Nonprofit, nonpartisan journalism. Supported by readers.


Back home, Rochester Tea Party Patriots not happy with their Sen. Dave Senjem

His reaction? “I’ll deal with that when we get back home. You just try to do the best job you can when you’re here.’’

Sen. Dave Senjem

An organization claiming to represent the Tea Party Patriots of Rochester is taking aim at Senate Majority Leader Dave Senjem for not being conservative enough.

The Rochester Post-Bulletin’s Heather Carlson reported Monday that the Tea Party group was irate over Senjem’s support of a “half trillion’’ dollar bonding bill. Carlson pointed out that, in fact, the Tea Party was a bit on the high side on the bonding bill. In fact, the Senate — and Senjem — are supporting a bonding bill that’s shy of a half-billion dollars.

“I don’t think a half-trillion would fly around here, not even with the governor,’’ said Senjem, laughing.

In an email sent to its members, the Rochester Tea Party bunched Senjem with “Etch A Sketch’’ politicians.

Article continues after advertisement

This seemed to baffle Senjem.

“I don’t even know what that is,’’ the Rochester senator said.

It was explained that term came out of the Republican Party’s presidential contest. An aide to Mitt Romney had explained that the candidate will be able to move to the middle for the presidential campaign by starting over. All those ultra-conservative pledges Romney has made during the primary season can disappear, with the shaking of a political Etch A Sketch.

“That’s a little too worldly for me,’’ said Senjem after the Senate ended a ho-hum session Monday afternoon.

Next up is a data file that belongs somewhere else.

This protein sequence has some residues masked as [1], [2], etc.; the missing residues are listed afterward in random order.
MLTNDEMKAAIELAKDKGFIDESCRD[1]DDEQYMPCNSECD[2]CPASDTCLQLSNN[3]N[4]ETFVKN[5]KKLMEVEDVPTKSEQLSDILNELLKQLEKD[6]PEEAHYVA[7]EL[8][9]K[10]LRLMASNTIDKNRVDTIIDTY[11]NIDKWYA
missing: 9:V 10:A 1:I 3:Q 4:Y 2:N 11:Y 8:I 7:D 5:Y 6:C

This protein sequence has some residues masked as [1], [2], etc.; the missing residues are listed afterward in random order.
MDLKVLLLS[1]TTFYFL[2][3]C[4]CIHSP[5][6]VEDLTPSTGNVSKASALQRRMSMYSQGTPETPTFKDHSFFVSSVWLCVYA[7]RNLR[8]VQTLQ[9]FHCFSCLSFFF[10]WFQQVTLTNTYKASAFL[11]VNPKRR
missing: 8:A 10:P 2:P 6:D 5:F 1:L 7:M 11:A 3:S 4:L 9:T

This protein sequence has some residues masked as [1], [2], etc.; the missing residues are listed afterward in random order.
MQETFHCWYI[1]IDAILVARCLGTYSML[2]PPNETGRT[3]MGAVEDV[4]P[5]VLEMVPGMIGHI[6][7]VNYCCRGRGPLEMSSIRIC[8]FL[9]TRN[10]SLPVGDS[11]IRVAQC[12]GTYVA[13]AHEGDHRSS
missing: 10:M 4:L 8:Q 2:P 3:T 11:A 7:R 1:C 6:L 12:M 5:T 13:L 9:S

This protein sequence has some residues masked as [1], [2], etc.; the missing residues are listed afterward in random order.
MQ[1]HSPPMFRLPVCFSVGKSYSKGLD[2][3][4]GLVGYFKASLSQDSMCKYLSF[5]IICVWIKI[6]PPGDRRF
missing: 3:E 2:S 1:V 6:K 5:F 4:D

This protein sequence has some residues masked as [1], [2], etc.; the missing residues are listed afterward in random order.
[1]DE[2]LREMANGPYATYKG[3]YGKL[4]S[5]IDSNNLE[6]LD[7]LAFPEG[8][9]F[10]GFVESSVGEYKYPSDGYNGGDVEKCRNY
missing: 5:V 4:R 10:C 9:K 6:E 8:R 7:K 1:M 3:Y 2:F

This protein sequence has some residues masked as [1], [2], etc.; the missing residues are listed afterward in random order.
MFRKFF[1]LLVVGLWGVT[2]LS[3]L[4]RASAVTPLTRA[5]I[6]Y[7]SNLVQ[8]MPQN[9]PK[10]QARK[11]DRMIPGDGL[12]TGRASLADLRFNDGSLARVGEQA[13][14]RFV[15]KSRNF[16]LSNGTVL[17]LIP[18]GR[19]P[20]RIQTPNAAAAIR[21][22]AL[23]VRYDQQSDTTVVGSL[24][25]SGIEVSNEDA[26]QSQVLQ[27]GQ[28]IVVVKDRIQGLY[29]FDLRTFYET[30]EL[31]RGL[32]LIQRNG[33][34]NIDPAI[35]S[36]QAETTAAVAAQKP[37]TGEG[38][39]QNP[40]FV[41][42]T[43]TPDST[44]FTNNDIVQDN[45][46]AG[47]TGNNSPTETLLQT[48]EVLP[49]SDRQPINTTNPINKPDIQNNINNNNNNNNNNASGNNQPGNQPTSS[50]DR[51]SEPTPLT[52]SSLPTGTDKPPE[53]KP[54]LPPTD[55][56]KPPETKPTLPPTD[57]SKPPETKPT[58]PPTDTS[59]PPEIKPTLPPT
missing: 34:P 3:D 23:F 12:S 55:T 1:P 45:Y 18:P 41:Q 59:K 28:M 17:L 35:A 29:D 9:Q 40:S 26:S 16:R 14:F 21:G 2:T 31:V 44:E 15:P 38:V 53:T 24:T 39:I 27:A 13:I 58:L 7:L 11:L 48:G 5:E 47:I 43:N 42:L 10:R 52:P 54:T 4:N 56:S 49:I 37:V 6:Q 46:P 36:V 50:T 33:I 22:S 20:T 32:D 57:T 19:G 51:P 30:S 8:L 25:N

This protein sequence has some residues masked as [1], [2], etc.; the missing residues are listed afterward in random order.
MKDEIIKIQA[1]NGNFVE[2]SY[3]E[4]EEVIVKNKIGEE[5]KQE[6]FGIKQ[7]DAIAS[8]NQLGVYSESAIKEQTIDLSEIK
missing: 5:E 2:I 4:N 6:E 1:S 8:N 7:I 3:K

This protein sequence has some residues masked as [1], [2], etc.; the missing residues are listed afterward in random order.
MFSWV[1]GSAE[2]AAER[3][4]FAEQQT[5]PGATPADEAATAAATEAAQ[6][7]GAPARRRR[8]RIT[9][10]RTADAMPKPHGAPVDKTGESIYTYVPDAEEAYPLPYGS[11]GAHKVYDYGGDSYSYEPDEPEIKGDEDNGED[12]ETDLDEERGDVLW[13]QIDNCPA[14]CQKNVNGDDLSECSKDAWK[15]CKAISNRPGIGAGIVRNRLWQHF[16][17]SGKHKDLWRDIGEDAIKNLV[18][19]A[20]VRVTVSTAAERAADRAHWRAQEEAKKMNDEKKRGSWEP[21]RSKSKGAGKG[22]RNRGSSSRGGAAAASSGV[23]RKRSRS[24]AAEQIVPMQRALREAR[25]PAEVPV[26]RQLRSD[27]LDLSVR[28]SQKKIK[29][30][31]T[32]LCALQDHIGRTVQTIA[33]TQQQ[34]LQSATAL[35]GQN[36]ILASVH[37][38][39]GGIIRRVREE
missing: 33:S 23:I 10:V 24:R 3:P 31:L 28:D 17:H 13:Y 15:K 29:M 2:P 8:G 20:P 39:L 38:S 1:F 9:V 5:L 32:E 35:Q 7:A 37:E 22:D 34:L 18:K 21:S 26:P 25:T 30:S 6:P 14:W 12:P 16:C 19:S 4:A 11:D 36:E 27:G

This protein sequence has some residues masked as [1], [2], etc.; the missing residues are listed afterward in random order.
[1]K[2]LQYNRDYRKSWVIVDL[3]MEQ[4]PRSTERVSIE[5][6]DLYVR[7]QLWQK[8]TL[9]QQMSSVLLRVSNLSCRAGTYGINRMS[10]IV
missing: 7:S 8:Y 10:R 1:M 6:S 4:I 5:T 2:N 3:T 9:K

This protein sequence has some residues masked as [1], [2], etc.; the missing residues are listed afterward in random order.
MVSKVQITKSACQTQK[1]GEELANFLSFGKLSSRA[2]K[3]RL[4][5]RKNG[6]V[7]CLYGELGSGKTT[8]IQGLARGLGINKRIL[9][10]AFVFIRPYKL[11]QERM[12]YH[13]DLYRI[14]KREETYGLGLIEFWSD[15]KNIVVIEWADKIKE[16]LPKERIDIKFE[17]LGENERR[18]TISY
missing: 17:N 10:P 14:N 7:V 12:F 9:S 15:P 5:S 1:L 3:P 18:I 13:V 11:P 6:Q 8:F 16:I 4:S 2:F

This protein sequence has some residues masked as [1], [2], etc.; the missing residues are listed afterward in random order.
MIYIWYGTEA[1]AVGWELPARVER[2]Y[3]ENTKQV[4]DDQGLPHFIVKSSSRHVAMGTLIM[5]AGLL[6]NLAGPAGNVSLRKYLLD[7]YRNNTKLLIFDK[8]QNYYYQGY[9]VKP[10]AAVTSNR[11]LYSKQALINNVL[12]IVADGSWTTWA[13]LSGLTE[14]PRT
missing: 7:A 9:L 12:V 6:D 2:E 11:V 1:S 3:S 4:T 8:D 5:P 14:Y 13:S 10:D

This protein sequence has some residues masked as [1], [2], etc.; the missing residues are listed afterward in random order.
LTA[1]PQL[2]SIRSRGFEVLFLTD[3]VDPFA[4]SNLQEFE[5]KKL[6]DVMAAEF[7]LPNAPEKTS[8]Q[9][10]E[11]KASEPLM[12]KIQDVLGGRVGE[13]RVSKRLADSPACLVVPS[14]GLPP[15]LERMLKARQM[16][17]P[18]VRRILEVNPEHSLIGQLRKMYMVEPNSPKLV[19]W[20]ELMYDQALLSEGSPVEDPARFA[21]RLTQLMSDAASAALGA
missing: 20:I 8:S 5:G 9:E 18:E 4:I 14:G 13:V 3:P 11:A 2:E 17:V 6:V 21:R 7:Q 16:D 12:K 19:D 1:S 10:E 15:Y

Is he facing pressure from the right in his home district?  Is he concerned that there will be an effort by party activists to endorse a more conservative candidate?

 “I’ll deal with that when we get back home,’’ said Senjem. “You just try to do the best job you can when you’re here.’’

Although the Tea Party movement was said to be a substantial part of the reason for the Republican takeover of the Minnesota Legislature in the last election, Senjem said there’s always been “an element’’ opposing any sort of bonding bill.

“I’ve seen it before,’’ said the three-term senator. “All you can do is focus on the job we’re doing here.’’

This year’s bonding bill is controversial, even among Republicans. The House has come up with a far smaller bonding proposal from the Senate.

Article continues after advertisement

Senjem said at this point there have been no substantive talks about reconciling the two.

The life of a politician always is “a tight rope,’’ Senjem said.

“You can’t please everyone,’’ he said. “When you’re talking about bonding, you try to hit a sweet spot. You’ve got to come up with something that you think has a chance of passing.’’

The Tea Party email also charged that Senjem is doing “a 180 at the last minute’’ on the bonding bill. The Senate version of the bill includes funding for renovation of Rochester’s civic center, which the Rochester Tea Party opposes.

Senjem also has been taking heat from DFLers on the bonding bill, because it includes funds for the Rochester and St. Cloud civic centers. Those communities are represented in the legislature by Republicans.

The bill excludes money for a civic center in Mankato and the baseball park in St. Paul, cities represented by DFLers.

At this point, no Rochester area conservatives have stepped forward to challenge Senjem. The DFL has a strong candidate, Olmsted County Commissioner Judy Ohly, and high hopes of winning in a district that leans Republican.